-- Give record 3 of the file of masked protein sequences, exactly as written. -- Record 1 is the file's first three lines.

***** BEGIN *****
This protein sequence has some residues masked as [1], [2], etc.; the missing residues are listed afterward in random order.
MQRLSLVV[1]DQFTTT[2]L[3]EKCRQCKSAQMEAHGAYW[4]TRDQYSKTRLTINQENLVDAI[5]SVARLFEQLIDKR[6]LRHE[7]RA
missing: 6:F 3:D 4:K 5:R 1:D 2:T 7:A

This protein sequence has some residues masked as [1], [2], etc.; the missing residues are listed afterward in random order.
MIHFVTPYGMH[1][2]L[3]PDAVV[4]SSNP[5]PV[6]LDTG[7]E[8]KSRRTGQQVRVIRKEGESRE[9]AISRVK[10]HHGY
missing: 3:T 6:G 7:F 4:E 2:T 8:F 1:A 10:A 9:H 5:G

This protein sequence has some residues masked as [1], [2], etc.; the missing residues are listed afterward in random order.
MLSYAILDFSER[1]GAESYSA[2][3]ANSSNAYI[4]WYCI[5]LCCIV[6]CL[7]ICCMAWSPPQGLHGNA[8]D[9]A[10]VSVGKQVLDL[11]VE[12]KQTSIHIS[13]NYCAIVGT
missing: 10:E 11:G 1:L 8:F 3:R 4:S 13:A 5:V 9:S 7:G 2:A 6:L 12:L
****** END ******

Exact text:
This protein sequence has some residues masked as [1], [2], etc.; the missing residues are listed afterward in random order.
MLSYAILDFSER[1]GAESYSA[2][3]ANSSNAYI[4]WYCI[5]LCCIV[6]CL[7]ICCMAWSPPQGLHGNA[8]D[9]A[10]VSVGKQVLDL[11]VE[12]KQTSIHIS[13]NYCAIVGT
missing: 10:E 11:G 1:L 8:F 3:R 4:S 13:A 5:V 9:S 7:G 2:A 6:L 12:L